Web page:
Drape a towel over your shoulder, have a large measuring cup of water and have paper towels handy as well as your favorite hot or cold beverage and your favorite music on the stereo.

Now we're ready to cook.

BBQ Cooking Methods

BBQ'ing for most of us is a refinement of methods but if we were really good at it, we wouldn't have half as much fun!!!

Method 1 - Give it to me Straight

Put it on the grill and cook it. Pay attention, turn it regularly and keep the fire at a level that keeps it from burning.  Keep water handy for flare ups.  With a lot of bbq sauce and thin aluminum foil, this is usually a messy situation at best.  It is a true challenge to put food right on the grill and get it cooked without destroying it.  Over time and with a lot of persistence and experimentation, I have solved this main problem.

Method 2 - Down Under

Put something under what you're cooking.  The  el cheapo aluminum pans are great for this because they usually have ribs in the bottom of the pan or you use a heavier duty cookie or baking pan that you want to dedicate to bbq.  With the aluminum ribbed pan, put it directly on the main grill and put the food you're cooking into it. With the flat heavy duty pans, you will need to put something in the bottom to keep the food from scorching. 

I have tried and experimented with different things including aluminum foil, bread, carrots, onions and celery with the main food sitting and cooking on top of the other 'bottom food'.  (There is still room for creativity with this technique.) 

However - what works best (but is not very creative) is a smaller grill that will fit inside of  the heavy duty pan or aluminum grill pan.  You still have to keep an eye on the food but it doesn't burn as easily and it does not drip into the fire.

My basic setup:

           1 steamer pan - like they use under buffet serving trays.  This is the one they fill with water.
           2 clean bricks - regular bricks.
           1 small grill

            Put the pan on the main grill.  Fill it with water.
            Put one brick on each side of the pan - on its side or down flat - either way.
            Put the smaller grill on the bricks.

            This does a couple of things.

           --  It moves the food off the main grill. 
           --  The drippings fall into the pan, not the grill.
           --  It slows the cooking process down and adds moisture.
           --  You can use the 'water' to cook other vegetables or to catch the drippings and make a sauce
                or gravy.


Method 3 - More Layers

We are building here - use the grill pans and/or heavy duty pans on the main grill and  put a small grill on the top rim (not in the bottom) and put the food on the small grill.  Food on top of the small grill on top of the pan on top of the main grill.

This works extremely well, lifts the food completely away from the bottom of the pans  and keeps the meat from scorching and allows the heat to circulate around the food.  Plus - it allows you to capture the drippings and prevents them from creating flare ups.

The drippings become super hot and evaporate into the heat chamber permeating it with aroma. Experiment - use this to your advantage.  After a bit of drippings have dropped into the pan, add a little liquid,  seasoned the way you like and let it 'evaporate' a bit.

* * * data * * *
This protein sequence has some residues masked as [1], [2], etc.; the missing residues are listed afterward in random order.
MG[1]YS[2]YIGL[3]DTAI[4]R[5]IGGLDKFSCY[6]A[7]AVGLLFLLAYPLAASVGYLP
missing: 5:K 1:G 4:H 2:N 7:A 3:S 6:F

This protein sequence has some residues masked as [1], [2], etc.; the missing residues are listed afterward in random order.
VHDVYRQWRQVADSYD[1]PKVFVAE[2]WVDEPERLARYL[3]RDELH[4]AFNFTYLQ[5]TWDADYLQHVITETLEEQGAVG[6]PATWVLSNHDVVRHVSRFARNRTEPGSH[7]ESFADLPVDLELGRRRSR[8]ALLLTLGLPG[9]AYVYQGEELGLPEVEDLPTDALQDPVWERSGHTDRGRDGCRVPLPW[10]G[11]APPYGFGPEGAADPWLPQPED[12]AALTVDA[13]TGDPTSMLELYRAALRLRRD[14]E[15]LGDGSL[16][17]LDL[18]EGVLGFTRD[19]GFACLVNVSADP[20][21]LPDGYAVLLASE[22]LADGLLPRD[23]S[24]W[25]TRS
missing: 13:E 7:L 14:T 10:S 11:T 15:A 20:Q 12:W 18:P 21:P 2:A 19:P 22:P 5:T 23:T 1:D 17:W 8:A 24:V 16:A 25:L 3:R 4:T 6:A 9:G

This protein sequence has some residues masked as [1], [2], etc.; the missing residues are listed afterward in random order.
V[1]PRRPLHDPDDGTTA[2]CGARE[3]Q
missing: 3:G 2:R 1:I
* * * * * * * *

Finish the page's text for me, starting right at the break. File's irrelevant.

This technique requires a bit of practice and a change in timing but the food comes out evenly cooked and unless you leave it on too long or have the heat up too high, it comes out perfect. Keep in mind that you have raised the food upward in the heating chamber. 

Method 4 - Under / Over

Put your pans under the main grill and cook your food on the main grill above them.  This works ok but the pans have to be heavy duty.  You can't use the cheap aluminum grill pans because they burn up and become totally useless in protecting your food or containing the drippings.  With this method your food is cooked on the main grill at a normal height.

NOTE: Put aluminum foil around your pans to protect them and make clean up easier. 

Method 5 - Heavy Metal

Using heavy duty pans, put them under the main grill and fill them with water or water and seasonings.  This slows the cooking and takes a bit more time but it also allows you to spread the cooking out if that's what you want. 

There is more moisture in the cooking chamber and it tends to circulate and  'fall' on the food.  Everything I have ever cooked this way comes out moist, all things being equal, if  I don't burn or cook the food too long. It also gives you more quantity of drippings if you want to make a sauce or gravy from what winds up in the pans.

NOTE: You must watch the grill and check it more often and refill the water pan because you do not want the water to totally evaporate.  If you want a dark brown gravy you can let it evaporate but keep an eye on it.  When it is the 'color' you want, turn off the fire and take the pan off.

NOTE: When I have to lift the main grill, I use a pair of pliers and a pair of pot holder mittens.  Be careful!!!

Method 6 - Mad Scientist at Work

Any combination of the above.
For example - Turn on the right burner only.  On the top left hand side of your grill put your meat on a small grill over a cheap disposable aluminum pan.  On the right side, place a heavy duty pan on the fire itself under the main grill and fill it full of water and seasonings.  Slow cook vegies or an appetizer on the right side.  After your appetizers are done, to raise the heat and speed up the cooking, place the bottom pan so that only a small portion of the pan is over the immediate fire.  This allows more heat  to circulate while at the same time, it slows down the boiling and evaporating process.  This is all theory of course until you try it!!!